draft-ietf-dnsop-onion-tld-00.txt   draft-ietf-dnsop-onion-tld-01.txt 
dnsop J. Appelbaum dnsop J. Appelbaum
Internet-Draft The Tor Project, Inc Internet-Draft The Tor Project, Inc
Intended status: Standards Track A. Muffett Intended status: Standards Track A. Muffett
Expires: December 21, 2015 Facebook Expires: March 12, 2016 Facebook
June 19, 2015 September 9, 2015
The .onion Special-Use Domain Name The .onion Special-Use Domain Name
draft-ietf-dnsop-onion-tld-00 draft-ietf-dnsop-onion-tld-01
Abstract Abstract
This document registers the ".onion" Special-Use Domain Name. This document registers the ".onion" Special-Use Domain Name.
Status of This Memo Status of This Memo
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provisions of BCP 78 and BCP 79. provisions of BCP 78 and BCP 79.
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This Internet-Draft will expire on December 21, 2015. This Internet-Draft will expire on March 12, 2016.
Copyright Notice Copyright Notice
Copyright (c) 2015 IETF Trust and the persons identified as the Copyright (c) 2015 IETF Trust and the persons identified as the
document authors. All rights reserved. document authors. All rights reserved.
This document is subject to BCP 78 and the IETF Trust's Legal This document is subject to BCP 78 and the IETF Trust's Legal
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include Simplified BSD License text as described in Section 4.e of include Simplified BSD License text as described in Section 4.e of
the Trust Legal Provisions and are provided without warranty as the Trust Legal Provisions and are provided without warranty as
described in the Simplified BSD License. described in the Simplified BSD License.
Table of Contents Table of Contents
1. Introduction . . . . . . . . . . . . . . . . . . . . . . . . 2 1. Introduction . . . . . . . . . . . . . . . . . . . . . . . . 2
1.1. Notational Conventions . . . . . . . . . . . . . . . . . 2 1.1. Notational Conventions . . . . . . . . . . . . . . . . . 3
2. The ".onion" Special-Use Domain Name . . . . . . . . . . . . 2 2. The ".onion" Special-Use Domain Name . . . . . . . . . . . . 3
3. IANA Considerations . . . . . . . . . . . . . . . . . . . . . 3 3. IANA Considerations . . . . . . . . . . . . . . . . . . . . . 4
4. Security Considerations . . . . . . . . . . . . . . . . . . . 3 4. Security Considerations . . . . . . . . . . . . . . . . . . . 4
5. References . . . . . . . . . . . . . . . . . . . . . . . . . 4 5. References . . . . . . . . . . . . . . . . . . . . . . . . . 5
5.1. Normative References . . . . . . . . . . . . . . . . . . 5 5.1. Normative References . . . . . . . . . . . . . . . . . . 5
5.2. Informative References . . . . . . . . . . . . . . . . . 5 5.2. Informative References . . . . . . . . . . . . . . . . . 6
Appendix A. Acknowledgements . . . . . . . . . . . . . . . . . . 5 Appendix A. Acknowledgements . . . . . . . . . . . . . . . . . . 6
Authors' Addresses . . . . . . . . . . . . . . . . . . . . . . . 6 Authors' Addresses . . . . . . . . . . . . . . . . . . . . . . . 6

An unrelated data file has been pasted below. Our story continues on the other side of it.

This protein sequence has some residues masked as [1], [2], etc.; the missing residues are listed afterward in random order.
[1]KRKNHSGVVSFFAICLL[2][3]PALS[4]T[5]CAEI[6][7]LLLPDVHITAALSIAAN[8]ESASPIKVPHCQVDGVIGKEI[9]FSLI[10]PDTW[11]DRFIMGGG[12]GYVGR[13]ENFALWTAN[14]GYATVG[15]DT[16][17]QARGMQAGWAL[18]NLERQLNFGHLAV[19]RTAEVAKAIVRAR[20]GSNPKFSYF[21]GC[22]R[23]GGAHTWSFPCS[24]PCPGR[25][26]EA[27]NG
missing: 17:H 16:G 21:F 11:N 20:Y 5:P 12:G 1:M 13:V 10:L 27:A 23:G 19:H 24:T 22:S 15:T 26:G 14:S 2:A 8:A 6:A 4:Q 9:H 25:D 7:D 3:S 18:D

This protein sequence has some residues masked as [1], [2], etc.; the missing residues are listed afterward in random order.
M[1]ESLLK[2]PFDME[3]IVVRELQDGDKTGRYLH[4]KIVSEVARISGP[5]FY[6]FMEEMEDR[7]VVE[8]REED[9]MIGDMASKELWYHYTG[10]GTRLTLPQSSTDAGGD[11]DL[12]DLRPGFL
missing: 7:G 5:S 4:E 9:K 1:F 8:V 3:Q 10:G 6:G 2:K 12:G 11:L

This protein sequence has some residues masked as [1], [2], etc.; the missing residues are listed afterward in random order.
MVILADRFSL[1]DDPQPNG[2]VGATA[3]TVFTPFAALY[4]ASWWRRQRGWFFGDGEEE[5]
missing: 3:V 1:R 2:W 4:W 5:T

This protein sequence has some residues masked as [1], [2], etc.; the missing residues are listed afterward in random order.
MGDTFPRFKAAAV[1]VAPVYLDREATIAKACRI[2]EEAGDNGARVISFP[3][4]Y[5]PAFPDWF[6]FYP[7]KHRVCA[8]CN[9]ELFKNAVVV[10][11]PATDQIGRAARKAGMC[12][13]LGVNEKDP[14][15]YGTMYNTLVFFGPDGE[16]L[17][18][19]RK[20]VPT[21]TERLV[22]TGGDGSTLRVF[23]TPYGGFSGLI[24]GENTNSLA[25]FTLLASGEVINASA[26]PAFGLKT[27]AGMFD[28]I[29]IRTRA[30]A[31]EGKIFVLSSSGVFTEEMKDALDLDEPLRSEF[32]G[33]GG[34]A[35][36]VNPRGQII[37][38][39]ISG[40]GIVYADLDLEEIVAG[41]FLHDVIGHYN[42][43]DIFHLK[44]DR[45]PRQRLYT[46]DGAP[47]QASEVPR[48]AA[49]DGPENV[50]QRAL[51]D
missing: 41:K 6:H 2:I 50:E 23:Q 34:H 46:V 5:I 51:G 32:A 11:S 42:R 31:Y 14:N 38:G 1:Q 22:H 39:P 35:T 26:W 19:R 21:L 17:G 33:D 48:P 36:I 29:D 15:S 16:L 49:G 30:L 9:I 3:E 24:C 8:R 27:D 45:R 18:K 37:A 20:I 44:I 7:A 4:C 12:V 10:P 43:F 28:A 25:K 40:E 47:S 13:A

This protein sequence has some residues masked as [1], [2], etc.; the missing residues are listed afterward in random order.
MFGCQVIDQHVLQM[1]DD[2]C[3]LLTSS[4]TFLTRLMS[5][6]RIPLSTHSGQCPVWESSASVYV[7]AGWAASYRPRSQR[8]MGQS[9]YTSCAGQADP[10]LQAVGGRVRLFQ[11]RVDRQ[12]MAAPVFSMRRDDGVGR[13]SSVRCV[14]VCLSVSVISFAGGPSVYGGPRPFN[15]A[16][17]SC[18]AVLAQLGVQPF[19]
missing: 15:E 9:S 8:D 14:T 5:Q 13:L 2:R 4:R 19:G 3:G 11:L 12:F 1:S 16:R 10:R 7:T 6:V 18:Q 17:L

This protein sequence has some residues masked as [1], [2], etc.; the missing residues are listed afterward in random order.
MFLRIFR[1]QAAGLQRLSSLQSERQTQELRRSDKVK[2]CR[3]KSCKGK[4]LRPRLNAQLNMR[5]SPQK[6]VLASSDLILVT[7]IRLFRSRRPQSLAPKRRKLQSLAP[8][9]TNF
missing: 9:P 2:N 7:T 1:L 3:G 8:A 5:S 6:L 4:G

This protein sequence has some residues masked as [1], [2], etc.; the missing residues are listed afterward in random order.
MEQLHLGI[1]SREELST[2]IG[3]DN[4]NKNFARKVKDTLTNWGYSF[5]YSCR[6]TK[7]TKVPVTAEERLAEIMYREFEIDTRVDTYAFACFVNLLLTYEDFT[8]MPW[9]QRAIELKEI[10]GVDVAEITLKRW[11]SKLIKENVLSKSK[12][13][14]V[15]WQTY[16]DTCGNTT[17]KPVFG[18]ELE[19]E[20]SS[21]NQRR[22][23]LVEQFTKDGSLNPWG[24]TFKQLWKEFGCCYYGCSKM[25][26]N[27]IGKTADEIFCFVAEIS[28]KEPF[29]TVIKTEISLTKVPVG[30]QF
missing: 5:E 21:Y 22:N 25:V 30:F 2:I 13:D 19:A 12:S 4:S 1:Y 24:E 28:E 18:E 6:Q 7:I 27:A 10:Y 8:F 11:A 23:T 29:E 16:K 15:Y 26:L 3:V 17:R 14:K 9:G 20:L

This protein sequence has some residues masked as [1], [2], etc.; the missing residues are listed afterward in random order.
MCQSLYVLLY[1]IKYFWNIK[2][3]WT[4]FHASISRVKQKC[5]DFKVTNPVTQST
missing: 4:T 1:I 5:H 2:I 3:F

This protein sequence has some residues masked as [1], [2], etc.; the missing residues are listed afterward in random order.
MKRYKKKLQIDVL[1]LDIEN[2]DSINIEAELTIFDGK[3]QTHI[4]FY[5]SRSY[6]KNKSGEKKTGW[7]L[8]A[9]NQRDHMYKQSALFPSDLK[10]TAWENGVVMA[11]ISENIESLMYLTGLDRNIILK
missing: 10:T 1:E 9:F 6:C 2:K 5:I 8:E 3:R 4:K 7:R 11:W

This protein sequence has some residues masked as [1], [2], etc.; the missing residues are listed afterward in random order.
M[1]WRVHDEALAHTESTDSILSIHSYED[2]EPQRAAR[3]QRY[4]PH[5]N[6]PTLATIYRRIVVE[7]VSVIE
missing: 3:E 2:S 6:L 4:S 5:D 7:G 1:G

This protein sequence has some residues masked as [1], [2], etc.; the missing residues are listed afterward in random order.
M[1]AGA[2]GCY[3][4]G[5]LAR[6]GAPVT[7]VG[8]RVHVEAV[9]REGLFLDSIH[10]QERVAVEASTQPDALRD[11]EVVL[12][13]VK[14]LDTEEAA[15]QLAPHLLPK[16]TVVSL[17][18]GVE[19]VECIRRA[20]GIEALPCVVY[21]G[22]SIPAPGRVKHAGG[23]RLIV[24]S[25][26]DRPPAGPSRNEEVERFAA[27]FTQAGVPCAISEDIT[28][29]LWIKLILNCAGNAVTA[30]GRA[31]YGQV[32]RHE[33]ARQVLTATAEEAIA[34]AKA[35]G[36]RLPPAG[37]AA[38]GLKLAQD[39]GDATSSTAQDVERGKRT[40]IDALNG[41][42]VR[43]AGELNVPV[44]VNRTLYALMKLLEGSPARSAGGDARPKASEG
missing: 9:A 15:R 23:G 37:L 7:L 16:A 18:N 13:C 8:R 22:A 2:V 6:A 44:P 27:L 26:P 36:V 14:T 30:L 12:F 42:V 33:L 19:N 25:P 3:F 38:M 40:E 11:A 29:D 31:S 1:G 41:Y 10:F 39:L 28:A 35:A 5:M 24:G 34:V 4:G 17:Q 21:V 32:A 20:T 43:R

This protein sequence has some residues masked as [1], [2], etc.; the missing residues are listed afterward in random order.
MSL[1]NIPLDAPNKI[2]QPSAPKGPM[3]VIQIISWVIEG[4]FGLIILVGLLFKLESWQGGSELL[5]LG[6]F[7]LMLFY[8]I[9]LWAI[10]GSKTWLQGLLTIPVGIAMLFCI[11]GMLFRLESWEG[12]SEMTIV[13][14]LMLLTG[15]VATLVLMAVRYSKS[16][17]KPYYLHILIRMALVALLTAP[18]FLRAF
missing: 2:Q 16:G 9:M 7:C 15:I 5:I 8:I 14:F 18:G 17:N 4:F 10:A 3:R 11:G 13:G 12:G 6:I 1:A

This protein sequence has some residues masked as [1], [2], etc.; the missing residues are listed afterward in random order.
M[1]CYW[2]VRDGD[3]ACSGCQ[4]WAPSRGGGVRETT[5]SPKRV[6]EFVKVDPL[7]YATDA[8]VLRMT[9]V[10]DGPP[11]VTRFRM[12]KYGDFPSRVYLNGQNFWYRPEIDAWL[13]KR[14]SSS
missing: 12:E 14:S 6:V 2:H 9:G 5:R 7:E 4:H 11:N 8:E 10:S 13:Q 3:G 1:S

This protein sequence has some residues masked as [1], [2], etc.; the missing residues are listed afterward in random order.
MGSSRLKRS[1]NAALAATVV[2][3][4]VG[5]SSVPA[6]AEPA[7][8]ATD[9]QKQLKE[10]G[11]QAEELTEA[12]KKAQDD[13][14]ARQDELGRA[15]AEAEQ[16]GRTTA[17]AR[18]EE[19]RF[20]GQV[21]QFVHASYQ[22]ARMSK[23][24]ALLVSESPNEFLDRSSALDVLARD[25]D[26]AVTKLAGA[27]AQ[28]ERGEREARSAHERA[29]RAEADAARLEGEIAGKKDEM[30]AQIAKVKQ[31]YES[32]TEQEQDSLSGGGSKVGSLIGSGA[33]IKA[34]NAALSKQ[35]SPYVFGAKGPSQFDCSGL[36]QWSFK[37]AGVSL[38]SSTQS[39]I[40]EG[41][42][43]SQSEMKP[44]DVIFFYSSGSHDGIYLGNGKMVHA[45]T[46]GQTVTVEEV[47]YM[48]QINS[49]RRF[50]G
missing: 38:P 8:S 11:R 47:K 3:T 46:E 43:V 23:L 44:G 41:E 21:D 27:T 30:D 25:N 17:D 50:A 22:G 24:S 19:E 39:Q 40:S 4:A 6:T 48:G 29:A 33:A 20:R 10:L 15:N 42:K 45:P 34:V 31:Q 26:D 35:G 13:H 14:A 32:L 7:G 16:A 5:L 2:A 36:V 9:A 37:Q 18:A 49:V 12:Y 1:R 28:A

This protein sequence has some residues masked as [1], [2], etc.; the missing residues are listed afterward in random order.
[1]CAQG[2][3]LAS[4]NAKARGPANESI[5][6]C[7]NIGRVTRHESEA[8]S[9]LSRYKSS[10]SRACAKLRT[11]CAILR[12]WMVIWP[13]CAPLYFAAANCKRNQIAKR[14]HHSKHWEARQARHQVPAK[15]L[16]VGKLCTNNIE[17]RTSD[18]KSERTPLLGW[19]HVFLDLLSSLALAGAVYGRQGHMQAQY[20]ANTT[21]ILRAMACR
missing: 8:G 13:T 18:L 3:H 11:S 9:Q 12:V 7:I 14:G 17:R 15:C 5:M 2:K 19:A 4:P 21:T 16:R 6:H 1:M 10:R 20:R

1. Introduction 1. Introduction
The Tor network [Dingledine2004] has the ability to host network The Tor network [Dingledine2004] has the ability to host network
services using the ".onion" Special-Use Top-Level Domain. Such services using the ".onion" Special-Use Top-Level Domain. Such names
addresses can be used as other domain names would be (e.g., in URLs can be used as other domain names would be (e.g., in URLs [RFC3986]),
[RFC3986]), but instead of using the DNS infrastructure, .onion names but instead of using the DNS infrastructure, .onion names
functionally correspond to the identity of a given service, thereby functionally correspond to the identity of a given service, thereby
combining location and authentication. combining location and authentication.
.onion names are used to provide access to end to end encrypted,
secure, anonymized services; that is, the identity and location of
the server is obscured from the client. The location of the client
is obscured from the server. The identity of the client may or may
not be disclosed through an optional cryptographic authentication
process.
.onion names are self-authenticating, in that they are derived from
the cryptographic keys used by the server in a client-verifiable
manner during connection establishment. As a result, the
cryptographic label component of a .onion name is not intended to be
human-meaningful.
The Tor network is designed to not be subject to any central
controlling authorities with regards to routing and service
publication, so .onion names cannot be registered, assigned,
transferred or revoked. "Ownership" of a .onion name is derived
solely from control of a public/private key pair which corresponds to
the algorithmic derivation of the name.
In this way, .onion names are "special" in the sense defined by In this way, .onion names are "special" in the sense defined by
[RFC6761] Section 3; they require hardware and software [RFC6761] Section 3; they require hardware and software
implementations to change their handling, in order to achieve the implementations to change their handling in order to achieve the
desired properties of the name (see Section 4). These differences desired properties of the name (see Section 4). These differences
are listed in Section 2. are listed in Section 2.
Like Top-Level Domain Names, .onion addresses can have an arbitrary Like Top-Level Domain Names, .onion names can have an arbitrary
number of subdomain components. This information is not meaningful number of subdomain components. This information is not meaningful
to the Tor protocol, but can be used in application protocols like to the Tor protocol, but can be used in application protocols like
HTTP [RFC7230]. HTTP [RFC7230].
Note that .onion names are required conform to DNS name syntax (as
defined in Section 3.5 of [RFC1034] and Section 2.1 of [RFC1123]), as
they will still be exposed to DNS implementations.
See [tor-address] and [tor-rendezvous] for the details of the See [tor-address] and [tor-rendezvous] for the details of the
creation and use of .onion names. creation and use of .onion names.